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Updates from Africa 12

Updates from Africa 12

So we’ve been consistently on the road for the last couple days and we’re now settled in Cape Town.  I’ll give a brief account of what happened in the past two days.

On the morning of the second we caught our shuttle with Michael to Windhoek. It was the typical 5-hour drive, nothing very eventful.  We stopped at the same rest stop for biltong (basically jerky) on the way.  We rode back with the Second Girls.  We arrived early enough to do some shopping, especially for luggage, and Codrin wanted to look at some masks at a mall we had been to.  The shopping mall, where our favorite Mugg & Bean is, turned out to be where we saw the strangest sight we’ve seen so far: A group of native Namiba women, bare breasted, lathered in orange makeup, replete with traditional jewelry and with their babies wrapped around the nape of their backs, walking through the shopping mall with plastic shopping bags.  We ate at Mugg & Bean, and then Ioana went off back to the hostel and Codrin and I went to the casino to play some more blackjack.

That night the plan was to go to dinner at a Cameroon restaurant but we ended up lounging around the hostel until everything was closed so we just drank a bit and went to bed.  In the morning Michael picked us up to go to the airport.  The Windhoek airport is a charming airport in the middle of the shrublands.  There is nothing in sight of the airport, and it takes 30 minutes to get there from Windhoek.  We had some trouble with our bags; we were 30kg overweight between the three of us and had to pay a lot to get our bags onboard.  The bureaucracy was terrible, which was surprising considering we haven’t really had any problems yet in that department.  We had to check our bags first, then go to a separate office and pay, get a receipt and go back to make sure our bags got on the plane, but the receipt printing took forever because the woman didn’t know the computer, and long story short we went through security 10 minutes before boarding.  But as it turns out, we ended up being the first people through the gate because we were rushing so much we didn’t realize we were slightly ahead of schedule.  As we were taking off, it occurred to me that I had never given Namibia a second thought, and Windhoek (let alone Swakopmund) was a place I had never heard about until we started planning this trip.  It makes me wonder how many other unknown, untapped jewels there are in the world for the interested traveller.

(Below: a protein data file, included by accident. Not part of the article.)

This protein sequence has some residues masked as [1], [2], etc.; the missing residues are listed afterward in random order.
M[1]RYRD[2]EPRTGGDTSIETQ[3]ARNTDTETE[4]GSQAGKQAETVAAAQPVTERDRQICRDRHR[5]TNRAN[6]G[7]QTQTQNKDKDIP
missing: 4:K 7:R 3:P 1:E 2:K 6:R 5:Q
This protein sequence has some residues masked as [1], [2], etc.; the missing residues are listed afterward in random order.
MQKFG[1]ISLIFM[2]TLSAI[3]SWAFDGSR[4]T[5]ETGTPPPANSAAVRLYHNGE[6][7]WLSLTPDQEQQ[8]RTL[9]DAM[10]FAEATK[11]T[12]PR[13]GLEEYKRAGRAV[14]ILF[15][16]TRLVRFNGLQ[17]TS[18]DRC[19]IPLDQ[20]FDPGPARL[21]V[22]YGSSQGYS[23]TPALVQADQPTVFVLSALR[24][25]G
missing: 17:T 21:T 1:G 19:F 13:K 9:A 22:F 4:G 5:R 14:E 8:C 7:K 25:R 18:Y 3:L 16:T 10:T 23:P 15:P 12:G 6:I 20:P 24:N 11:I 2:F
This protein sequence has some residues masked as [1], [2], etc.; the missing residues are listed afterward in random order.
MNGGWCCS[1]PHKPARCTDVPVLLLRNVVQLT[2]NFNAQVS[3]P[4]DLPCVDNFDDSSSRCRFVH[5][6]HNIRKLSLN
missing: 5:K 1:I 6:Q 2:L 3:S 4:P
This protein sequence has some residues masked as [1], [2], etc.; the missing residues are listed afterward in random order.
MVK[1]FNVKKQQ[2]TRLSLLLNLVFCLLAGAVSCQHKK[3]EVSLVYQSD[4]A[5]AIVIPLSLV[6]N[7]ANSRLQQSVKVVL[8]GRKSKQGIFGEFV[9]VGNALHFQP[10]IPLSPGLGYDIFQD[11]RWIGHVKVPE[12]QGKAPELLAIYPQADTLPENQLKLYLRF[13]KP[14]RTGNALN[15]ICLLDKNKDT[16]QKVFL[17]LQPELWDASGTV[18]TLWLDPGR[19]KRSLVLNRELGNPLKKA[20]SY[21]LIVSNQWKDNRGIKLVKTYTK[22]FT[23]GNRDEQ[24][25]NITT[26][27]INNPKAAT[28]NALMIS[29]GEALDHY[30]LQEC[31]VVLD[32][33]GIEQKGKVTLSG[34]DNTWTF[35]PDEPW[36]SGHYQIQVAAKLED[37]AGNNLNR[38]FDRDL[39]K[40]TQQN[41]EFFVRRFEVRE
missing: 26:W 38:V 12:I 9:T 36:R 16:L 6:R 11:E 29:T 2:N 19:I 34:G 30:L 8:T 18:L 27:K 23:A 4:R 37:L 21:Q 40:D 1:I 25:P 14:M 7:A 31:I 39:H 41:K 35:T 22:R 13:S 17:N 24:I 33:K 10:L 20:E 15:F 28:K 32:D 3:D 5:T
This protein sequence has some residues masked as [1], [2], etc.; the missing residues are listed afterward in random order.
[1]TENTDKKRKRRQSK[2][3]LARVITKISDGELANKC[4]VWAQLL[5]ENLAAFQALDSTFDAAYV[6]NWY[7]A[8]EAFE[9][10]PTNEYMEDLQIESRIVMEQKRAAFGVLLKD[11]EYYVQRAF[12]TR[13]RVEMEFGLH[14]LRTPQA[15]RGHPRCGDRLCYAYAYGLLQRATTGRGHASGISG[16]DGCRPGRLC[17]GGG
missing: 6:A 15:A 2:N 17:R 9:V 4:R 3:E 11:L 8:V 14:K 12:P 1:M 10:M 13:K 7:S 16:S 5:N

The flight to Joburg was uneventful.  We got back to Doris Street around 4 and the VIP Guesthouse was closed.  We called the number, and the cell phone, and no one picked up.  So we had a cab, three suitcases, three backpacks, three smaller backpacks and various other bags and we really couldn’t afford to wait there.  For whatever reason, even though we told Sarah we were coming that day, no one was there.  So we were again homeless in Johannesburg with our bags; more than we had the first time we knocked on the gate of the VIP Guesthouse three weeks ago.  We remembered there was another guesthouse down the street, so Codrin and Ioana watched the bags and I took the cab to Diamond Diggers Backpackers, where we found a room. One cab ride (and an extra 100 rand) later we got our bags into our new guesthouse, which was an enormous compound with a swimming pool, bar, jacuzzi and internet cafe.  They didn’t have a three-person room, but they had an empty suite for 8 which they gave for just the three of us.  Codrin went off to play poker at the casino, which is the only one we had found that had poker, and he had been itching to play all week.  Ioana and I called Renata, our waitress at Rodizzo’s three weeks ago, who had offered to take us out for drinks when we were back in town.  While we were waiting to be picked up, a woman approached us on the street and told us to be careful because there were black people in the neighborhood.  We thanked her politely and told her our ride was just coming.  Renata is apparently part of a very typical set of 18-24 year olds who live at home and still depend on their parents for rides, despite taking classes at the university.  So Renata’s father picked us up and dropped us off on the other side of town at a bar called Cool Runnings where we met up with Renata’s friends–about 20 of them–some of which go to University of Cape Town and whom we’ll be hanging out with when they go back to school in February.  The scene reminded me of how high schoolers get together; everyone has to go home by the end of the night, and no one lives on their own.  It really disorients social life, but it also prevents the sort of partying-til-you-pass-out mentality that accompanies any college campus in the United States.  We met some interesting kids at the bar; at the end of the night Ioana and I ended up paying for a bulk of our tab, which we were completely willing to do.  I have a copy of the receipt in my pocket; it is 71 items long.  But it was a fun, fun night.  We have some friends to call up and meet when we’re back in Johannesburg.